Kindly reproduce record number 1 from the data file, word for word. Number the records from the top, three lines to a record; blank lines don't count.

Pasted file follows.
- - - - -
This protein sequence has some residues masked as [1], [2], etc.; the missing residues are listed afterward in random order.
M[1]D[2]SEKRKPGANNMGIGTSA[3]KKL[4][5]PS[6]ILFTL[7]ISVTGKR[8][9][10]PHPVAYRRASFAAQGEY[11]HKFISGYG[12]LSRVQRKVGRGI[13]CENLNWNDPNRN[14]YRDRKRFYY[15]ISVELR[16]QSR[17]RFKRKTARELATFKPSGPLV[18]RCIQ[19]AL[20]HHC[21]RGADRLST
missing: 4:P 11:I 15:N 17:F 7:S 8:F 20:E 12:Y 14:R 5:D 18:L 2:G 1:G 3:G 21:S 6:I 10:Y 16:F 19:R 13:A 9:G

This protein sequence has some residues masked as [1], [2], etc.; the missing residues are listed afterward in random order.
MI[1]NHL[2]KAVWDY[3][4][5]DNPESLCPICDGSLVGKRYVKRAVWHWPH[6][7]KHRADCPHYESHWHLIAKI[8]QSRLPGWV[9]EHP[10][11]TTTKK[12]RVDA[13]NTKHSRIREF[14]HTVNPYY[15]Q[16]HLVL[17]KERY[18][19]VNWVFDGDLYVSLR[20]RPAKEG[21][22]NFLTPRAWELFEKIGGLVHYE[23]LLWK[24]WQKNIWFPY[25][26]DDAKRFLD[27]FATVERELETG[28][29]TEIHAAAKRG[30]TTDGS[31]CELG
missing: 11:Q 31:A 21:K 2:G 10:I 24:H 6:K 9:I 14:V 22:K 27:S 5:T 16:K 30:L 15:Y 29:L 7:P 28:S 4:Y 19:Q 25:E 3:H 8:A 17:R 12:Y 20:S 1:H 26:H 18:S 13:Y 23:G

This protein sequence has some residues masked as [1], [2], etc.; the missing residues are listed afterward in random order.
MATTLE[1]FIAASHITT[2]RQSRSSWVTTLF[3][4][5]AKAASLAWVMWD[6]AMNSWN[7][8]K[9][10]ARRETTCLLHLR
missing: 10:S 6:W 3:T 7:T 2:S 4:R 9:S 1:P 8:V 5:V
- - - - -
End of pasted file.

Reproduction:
This protein sequence has some residues masked as [1], [2], etc.; the missing residues are listed afterward in random order.
M[1]D[2]SEKRKPGANNMGIGTSA[3]KKL[4][5]PS[6]ILFTL[7]ISVTGKR[8][9][10]PHPVAYRRASFAAQGEY[11]HKFISGYG[12]LSRVQRKVGRGI[13]CENLNWNDPNRN[14]YRDRKRFYY[15]ISVELR[16]QSR[17]RFKRKTARELATFKPSGPLV[18]RCIQ[19]AL[20]HHC[21]RGADRLST
missing: 4:P 11:I 15:N 17:F 7:S 8:F 20:E 12:Y 14:R 5:D 18:L 2:G 1:G 3:G 21:S 6:I 10:Y 16:F 19:R 13:A 9:G